I was positively surprised that all points were easy and enjoyable for the participants. There was a slight slowdown with the tensor product, but it wasn't a blocker.
In 2016, I covered only 0., 1. and 2., all on-site. Because of the lack of preparation (0.) and more interesting parts (3. and 4.) it didn't go as well as the one of 2011 (one of my best educational experiences ever!).
*- an additional material that I used
**- an additional material that I didn't use (some of it was in 2012, though)
1. Classical cryptography
1.1. Naive letter/word relabeling
** show that natural languages can be easily detected (with analysis of ngrams - i.e. frequencies of short strings of letters)
1.2. Perfect XOR
but how to distribute the key?
2. Quantum cryptography
2.1. Measurement of the (classical) polarization of light
*introduction to complex numbers
decomposition of a vector in different bases
2.2. Introduction to quantum mechanics (of two polarizations)
superposition vs mixture
2.3. BB84 protocol
* 3 bases
** Quantum entanglement
** Information theory
The first historical drawing of "the light-twisting sugar solution as a mojito drink" - notes by Krzysztof Lis, Olsztyn, 2011.
Valerio Scarani, Six Quantum Pieces: A First Course in Quantum Physics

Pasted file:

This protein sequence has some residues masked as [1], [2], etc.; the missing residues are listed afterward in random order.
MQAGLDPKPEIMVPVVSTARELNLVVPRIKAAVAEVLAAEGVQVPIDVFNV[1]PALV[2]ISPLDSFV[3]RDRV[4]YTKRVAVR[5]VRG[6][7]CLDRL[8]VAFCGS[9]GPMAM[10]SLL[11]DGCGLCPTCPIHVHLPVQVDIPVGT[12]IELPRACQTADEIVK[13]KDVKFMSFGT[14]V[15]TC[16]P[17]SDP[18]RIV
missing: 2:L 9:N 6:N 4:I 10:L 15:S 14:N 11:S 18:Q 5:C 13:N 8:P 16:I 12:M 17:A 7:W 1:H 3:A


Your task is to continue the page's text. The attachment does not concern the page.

Leonard Susskind, Art Friedman, Quantum Mechanics: The Theoretical Minimum. What You Need to Know to Start Doing Physics.
Konrad Banaszek, Rafał Demkowicz-Dobrzański, Quantum information 1/2
Andrzej Dragan, Niezwykle Szczególna Teoria Względności (en: Extraordinarily Special Relativity)
∞mode, where you can freely simulate quantum mechanics of a single photon
Math and Physics Applets by Paul Falstad (unfortunately in Java)
Python (in Jupyter Notebook) for calculations and plots
Berthold-Georg Englert, Lectures on Quantum Mechanics - Volume 1: Basic Matters
David Griffiths, Introduction to Quantum Mechanics
I do not recommend Leonard I. Schiff, Quantum mechanics
Michael A. Nielsen, Isaac L. Chuang, Quantum Computation and Quantum Information
Carl D. Meyer, Matrix Analysis and Applied Linear Algebra
If you want to use any materials - feel free! And I would be even happier to hear that. If you have some other materials or references for an easy introduction you recommend - just send them.
I am considering writing a simple introduction to quantum mechanics, with interactive simulations (very likely with the Quantum Game engine). If you think it is a great idea, consider poking/teasing/tempting me. :)
I would like to thank Michał Kotowski for remarks on this blog post. And, of course, to everyone participating in my quantum mechanics workshops.
Before applying consult with your teacher or professor, as every misused didactic material may result in misunderstanding or discouragement.
[^catalonia]: Or rather: Catalonia! [^finding_time]: Read: stolen time from other projects or was doing white procrastination. [^who_can]: As a rule of thumb I can explain what quantum mechanics is in 3h, if the other person knows what matrices are. I did it to biologists and they are fine. [^classical]: Nomen omen! [^heisenberg]: Though, I have a strong preference in showing it as a Fourier transform property, for which QM is only incidental. Again, it's just a wave phenomenon (as interference or tunneling).